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UPCOMING EVENTS, BLOG AND NEW BOOKS
Member’s spotlight: vitamin D and multiple sclerosis
Aug 25, 2016

I have been working since 2007 to learn about this vitamin, after receiving devastating news that my 17 year old daughter had Multiple Sclerosis. I was angry, and I wanted to understand why this happened. I read everything I could get my hands on, every journal, study, YouTube video, to see what everyone else was hearing and seeing. Diet, Epstein-Barr, obesity, genetics, so many different potential factors but the one factor that I kept seeing everywhere was vitamin D deficiency. Seemed likely since we cover in sunscreen to prevent skin cancer, avoid the sun for its damaging effects, and yet never think about what we are robbing our bodies of at the same time and not replacing.

My daughter was put on a daily injecting medication that cost us out of pocket $2200.00 each month, the insurance paid the other $3000.00. The relapses continued, her reactions continued, I grew more desperate to help her. I feared for her and her future. I feared for her life. We increased her dosage from 2000 IU daily to 10,000 IU, with her Neurologist okay. She seemed to stabilize, was it the medication finally doing its job or the increase in vitamin D? I decided to increase her to another 10,000 IUs each day for a total of 20,000 IU and after one pretty horrific physical reaction to an injection we stopped the medication all together, and waited. We used no other meds, continued on the higher dose of vitamin D daily, did labs to be sure we stayed in a safe range (74 ng/ml) and said a prayer. She continued doing well. Her fatigue abated, her energy returned she looked amazing and was a full time college student now.

full story . . .
Vitamin D Offers Hope for Multiple Sclerosis
Aug 22, 2016

By Edward R. Rosick, DO, MPH, DABIHM

Multiple sclerosis (MS) is a disease that attacks the central nervous system and affects millions of people around the world. There is not yet a cure for MS.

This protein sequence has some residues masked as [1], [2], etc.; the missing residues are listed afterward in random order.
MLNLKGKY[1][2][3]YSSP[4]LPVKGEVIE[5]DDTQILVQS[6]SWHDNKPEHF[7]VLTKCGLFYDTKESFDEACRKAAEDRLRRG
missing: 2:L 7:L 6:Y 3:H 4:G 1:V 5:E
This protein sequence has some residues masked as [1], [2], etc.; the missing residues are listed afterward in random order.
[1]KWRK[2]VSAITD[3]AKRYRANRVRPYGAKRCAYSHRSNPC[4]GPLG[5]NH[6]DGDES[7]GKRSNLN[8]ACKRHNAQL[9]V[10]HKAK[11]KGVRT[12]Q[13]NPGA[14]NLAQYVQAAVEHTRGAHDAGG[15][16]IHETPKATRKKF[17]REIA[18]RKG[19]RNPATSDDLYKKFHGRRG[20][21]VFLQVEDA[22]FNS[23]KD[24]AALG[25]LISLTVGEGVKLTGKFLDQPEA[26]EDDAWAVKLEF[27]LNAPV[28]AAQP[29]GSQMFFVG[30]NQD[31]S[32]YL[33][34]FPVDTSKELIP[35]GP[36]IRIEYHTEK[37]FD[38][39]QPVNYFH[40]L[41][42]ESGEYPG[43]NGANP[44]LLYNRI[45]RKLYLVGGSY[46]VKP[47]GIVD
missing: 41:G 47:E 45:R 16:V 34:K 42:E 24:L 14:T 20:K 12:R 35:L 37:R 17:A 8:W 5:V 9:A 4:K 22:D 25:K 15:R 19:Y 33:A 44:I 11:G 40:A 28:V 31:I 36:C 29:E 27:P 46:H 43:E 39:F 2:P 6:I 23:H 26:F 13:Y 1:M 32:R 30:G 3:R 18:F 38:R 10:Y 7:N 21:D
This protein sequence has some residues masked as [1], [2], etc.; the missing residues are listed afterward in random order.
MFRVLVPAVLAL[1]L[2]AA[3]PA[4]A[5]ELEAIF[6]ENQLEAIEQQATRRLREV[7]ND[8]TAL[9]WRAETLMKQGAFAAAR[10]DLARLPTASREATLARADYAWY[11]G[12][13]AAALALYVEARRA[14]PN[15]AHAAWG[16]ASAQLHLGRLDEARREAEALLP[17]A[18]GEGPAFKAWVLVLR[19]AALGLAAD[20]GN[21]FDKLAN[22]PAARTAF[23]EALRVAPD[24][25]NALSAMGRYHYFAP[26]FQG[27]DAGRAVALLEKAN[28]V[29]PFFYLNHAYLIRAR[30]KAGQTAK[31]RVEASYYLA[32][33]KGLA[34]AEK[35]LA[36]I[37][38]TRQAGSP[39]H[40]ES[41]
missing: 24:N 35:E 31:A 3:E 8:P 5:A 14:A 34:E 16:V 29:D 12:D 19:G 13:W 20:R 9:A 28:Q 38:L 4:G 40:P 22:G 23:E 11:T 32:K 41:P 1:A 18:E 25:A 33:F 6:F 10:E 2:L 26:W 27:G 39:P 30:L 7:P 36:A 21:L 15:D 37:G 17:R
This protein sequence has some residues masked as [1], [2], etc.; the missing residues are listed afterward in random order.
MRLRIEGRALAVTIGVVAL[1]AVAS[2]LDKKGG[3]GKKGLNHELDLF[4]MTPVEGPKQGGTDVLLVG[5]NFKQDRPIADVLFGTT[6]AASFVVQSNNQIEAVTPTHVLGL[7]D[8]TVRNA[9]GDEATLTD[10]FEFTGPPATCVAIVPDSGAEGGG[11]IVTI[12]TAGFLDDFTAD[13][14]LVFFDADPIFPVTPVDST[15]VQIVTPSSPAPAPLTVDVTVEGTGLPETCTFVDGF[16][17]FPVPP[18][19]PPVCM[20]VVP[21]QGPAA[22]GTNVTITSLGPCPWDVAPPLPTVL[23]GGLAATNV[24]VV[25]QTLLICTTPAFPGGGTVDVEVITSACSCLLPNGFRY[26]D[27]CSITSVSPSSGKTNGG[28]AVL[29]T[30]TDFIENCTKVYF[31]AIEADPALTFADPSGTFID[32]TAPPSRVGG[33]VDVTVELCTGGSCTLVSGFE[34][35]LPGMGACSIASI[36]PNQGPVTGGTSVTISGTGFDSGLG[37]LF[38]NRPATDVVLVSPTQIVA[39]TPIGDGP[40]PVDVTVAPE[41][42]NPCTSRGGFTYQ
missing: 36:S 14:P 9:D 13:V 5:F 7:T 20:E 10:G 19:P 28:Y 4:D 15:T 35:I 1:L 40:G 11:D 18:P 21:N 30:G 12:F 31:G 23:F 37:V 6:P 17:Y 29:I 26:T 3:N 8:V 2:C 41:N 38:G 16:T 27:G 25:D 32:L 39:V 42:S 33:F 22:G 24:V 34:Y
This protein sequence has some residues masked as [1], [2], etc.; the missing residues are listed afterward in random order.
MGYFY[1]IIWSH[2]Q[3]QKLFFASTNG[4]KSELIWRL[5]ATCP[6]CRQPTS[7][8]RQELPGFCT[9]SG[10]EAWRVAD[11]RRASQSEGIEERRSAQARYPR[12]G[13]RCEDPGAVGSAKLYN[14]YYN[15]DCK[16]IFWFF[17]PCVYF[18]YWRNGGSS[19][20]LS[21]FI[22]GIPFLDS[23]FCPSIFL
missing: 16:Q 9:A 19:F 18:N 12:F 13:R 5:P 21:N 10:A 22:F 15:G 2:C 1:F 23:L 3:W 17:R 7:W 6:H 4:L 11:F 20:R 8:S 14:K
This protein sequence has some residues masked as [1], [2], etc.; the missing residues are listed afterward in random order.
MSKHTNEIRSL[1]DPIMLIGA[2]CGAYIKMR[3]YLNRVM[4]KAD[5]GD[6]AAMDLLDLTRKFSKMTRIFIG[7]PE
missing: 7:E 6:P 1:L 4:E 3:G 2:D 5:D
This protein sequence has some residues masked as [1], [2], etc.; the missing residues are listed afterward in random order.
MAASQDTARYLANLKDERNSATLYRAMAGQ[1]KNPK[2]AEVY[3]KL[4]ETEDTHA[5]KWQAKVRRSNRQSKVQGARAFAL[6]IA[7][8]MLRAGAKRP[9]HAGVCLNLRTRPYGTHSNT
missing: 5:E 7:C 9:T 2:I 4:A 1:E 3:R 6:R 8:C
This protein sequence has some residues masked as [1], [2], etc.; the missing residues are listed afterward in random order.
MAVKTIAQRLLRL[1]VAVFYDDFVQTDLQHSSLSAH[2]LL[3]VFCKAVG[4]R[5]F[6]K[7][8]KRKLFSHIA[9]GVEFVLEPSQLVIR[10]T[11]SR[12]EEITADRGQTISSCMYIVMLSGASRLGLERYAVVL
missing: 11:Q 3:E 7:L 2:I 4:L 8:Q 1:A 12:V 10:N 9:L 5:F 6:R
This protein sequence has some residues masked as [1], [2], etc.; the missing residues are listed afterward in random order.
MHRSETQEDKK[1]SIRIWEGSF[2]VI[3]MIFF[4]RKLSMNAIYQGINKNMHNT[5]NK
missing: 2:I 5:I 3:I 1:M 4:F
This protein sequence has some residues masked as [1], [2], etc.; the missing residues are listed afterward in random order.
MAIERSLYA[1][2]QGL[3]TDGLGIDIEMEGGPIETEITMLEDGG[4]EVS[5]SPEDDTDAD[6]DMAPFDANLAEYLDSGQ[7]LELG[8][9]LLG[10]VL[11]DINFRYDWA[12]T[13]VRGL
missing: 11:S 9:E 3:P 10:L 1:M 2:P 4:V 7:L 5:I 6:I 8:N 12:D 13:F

As an autoimmune disease, in which the body attacks its own healthy tissues and cells, MS destroys myelin, a substance that surrounds nerve fibers in the brain and spinal cord1 much as insulating material wraps around electrical wire.

By destroying myelin, MS damages the nerves and leaves them unable to send electrical impulses throughout the body. This can make everything from walking to seeing to breathing an arduous if not impossible task for those affected.

While there are a few medications that treat some of the symptoms, none of them can cure or stop the disease, and they can produce side effects.2,3 Annual increases in the prices of these drugs have made many of them unattainable by some patients desperate for any respite from this debilitating illness.3

 

full story . . .
Sydney multiple sclerosis researchers link risk genes to Vitamin D
Aug 22, 2016

The further away you live from the equator the more likely you are to be diagnosed with MS.

It sounds simple. But since analysis of the genetic determiners of multiple sclerosis began in the '70s, sunlight's factoring in the disease has seemed irreconcilable with its highly complex genetic make-up. 

New research from scientists based at The Westmead Institute in Sydney has drawn a link between the genetic and environmental circumstances of multiple sclerosis, which affects 2.1 million people worldwide, most of whom are diagnosed between 20 and 40 years of age.